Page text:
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book review (of sorts): A More Christlike God by Brad Jersak

A More Christlike God SnippetIs it that I’m just getting lazy, or am I pasting a picture of highlighted text rather than transcribing it because I want to lure you into picking up a copy of Brad Jersak’s book A More Christlike God and marking it up like I have been doing? When I saw A More Christlike God come up on Speakeasy’s menu of books inviting me to read and review, I just couldn’t resist the title.

Normally I don’t bite at such offers of “we’ll send you a free copy and you review in x number of days” because, well, I like to read what I want to read when I want to read just because I do. But the title got me. Then Jersak’s bio got me. The book did not disappoint.

It’s a thinking book, but not overly chewy. But it’s chewy enough that I didn’t want to plow through it to meet a deadline. I wanted to savor. And I have. Which is why this review is two days late. I just couldn’t rush the read for the simple reason I didn’t want to. But then I’m a theology geek.
Theology/Philosophy geeks, meet Brad Jersak. Take a spin through his latest book.

If you wonder about the seeming disparity between the Father and the Son when it comes to anger issues;
If you struggle with the theme and graphic instances of Divine violence in either part of the Book;
If you’re turned off by a weak Jesus that anyone can beat up in favor of the conquering, William Wallace* kind of Christ – or vice versa;
If you’ve spent more than your share of time grappling with the idea of God and the fact of suffering in this world;
If you’re a thinker who can handle some alternative ways of looking at God and Scripture to alternately stretch and/or infuriate/delight you;
If you’re a major theology geek and “too much theology” is simply not a phrase that would ever be heard passing through your lips;

Then you should be right at home with A More Christlike God.more Christlike God

“Behold the kindness and the severity of God,” says Paul. It seems we tend to lean either into the one or the other, emphasizing kindness while downplaying the severity, or vice versa. Yet while we can call attention to Divine violence glimpsed in Christ in the Gospels (after all, he did curse a barren fig tree and drown a thousand pigs!), such incidents provide a curious counterpoint to what is clearly on display front and center in Jesus: he went about doing good and healing all who were oppressed by the devil. Yes, he overturned tables in the temple once. Okay, maybe twice. Yes, he cursed a tree. Yes, he decried the religious elite of the day as hypocrites and the temple as a den of thieves. But it is his merciful touch and presence that dominates the landscape – all under the shadow of the cross that serves as the focal point of his life and of the Gospel that he birthed through it. This is Jersak territory.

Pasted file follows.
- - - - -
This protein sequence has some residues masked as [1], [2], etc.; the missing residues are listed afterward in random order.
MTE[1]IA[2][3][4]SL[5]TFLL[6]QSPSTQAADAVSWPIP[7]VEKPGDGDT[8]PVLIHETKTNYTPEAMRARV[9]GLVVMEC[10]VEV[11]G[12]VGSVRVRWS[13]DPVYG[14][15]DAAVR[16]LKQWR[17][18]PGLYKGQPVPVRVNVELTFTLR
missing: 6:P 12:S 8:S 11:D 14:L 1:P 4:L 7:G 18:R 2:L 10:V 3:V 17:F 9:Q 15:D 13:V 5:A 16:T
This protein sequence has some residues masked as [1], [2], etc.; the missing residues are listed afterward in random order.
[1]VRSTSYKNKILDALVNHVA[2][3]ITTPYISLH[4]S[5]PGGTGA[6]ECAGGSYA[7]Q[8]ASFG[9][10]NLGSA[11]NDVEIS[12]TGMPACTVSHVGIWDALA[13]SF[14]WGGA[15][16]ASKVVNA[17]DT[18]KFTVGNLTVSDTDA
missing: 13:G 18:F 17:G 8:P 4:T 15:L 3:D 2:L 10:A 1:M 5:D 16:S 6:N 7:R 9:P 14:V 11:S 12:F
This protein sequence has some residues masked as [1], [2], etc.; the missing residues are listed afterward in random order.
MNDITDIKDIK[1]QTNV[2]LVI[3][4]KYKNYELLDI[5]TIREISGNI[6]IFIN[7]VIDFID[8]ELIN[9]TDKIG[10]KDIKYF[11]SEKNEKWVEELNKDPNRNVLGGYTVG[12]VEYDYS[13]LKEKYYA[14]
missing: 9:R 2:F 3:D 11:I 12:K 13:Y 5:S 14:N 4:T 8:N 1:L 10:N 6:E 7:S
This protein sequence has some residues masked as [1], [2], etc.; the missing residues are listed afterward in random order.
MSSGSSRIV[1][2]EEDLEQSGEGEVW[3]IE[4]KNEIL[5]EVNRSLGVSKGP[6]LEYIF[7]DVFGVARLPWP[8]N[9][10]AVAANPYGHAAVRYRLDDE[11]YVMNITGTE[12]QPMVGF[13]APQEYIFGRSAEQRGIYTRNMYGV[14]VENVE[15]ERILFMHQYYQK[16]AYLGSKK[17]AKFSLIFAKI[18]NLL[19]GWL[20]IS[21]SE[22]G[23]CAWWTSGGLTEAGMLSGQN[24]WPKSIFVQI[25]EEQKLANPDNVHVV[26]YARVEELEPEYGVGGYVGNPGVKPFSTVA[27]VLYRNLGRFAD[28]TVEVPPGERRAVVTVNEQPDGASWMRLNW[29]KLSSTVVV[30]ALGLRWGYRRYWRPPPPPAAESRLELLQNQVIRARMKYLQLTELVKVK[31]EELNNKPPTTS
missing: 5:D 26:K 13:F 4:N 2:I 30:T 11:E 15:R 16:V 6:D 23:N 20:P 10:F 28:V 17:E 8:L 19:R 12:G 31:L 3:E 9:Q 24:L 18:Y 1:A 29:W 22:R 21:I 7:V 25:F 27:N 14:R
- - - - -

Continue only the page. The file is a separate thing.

Clearly, God has layers. And so does Christ.
Oniony God.
Thank you, Brad, for your refreshing A More Christlike God exploration through the layers.

Take and read.


* Years ago after returning from a mission trip to Scotland, someone asked me if I thought God approved of William Wallace’s approach to dealing with injustice. “It depends…” I said, adding after a profound pause, “…on which Testament you happen to be leaning into.” I also could have said it depends on which Joshua we are trying to follow: the one in the Old Testament book of the same name who went about wiping out the Canaanites by Divine fiat, or the one we read about in the Gospels who shared some crumbs of mercy from the Divine table with a desperate Canaanite woman. Yeah. Jersak’s book is kinda like that

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Posted by on July 14, 2015 in Books


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to the states

to the states_Whitman

Good reading for the Fourth, methinks.
I love to toss this at government students.
Interesting to contemplate within Whitman’s time and context.
Good to contemplate within ours
or any.

Resist much, obey little.

O the implications, applications.
The manner and temper of each is perhaps key.
From a biblical standpoint,
I would see the entire book of Romans as a dissertation on “resist much”
And in the first paragraph of Romans 13 the admonishment to “obey little.”
Like we do with the injunction of James
“Be swift to hear, slow to speak,”
We tend to reverse the order.


Posted by on July 3, 2015 in Poetry, Quotations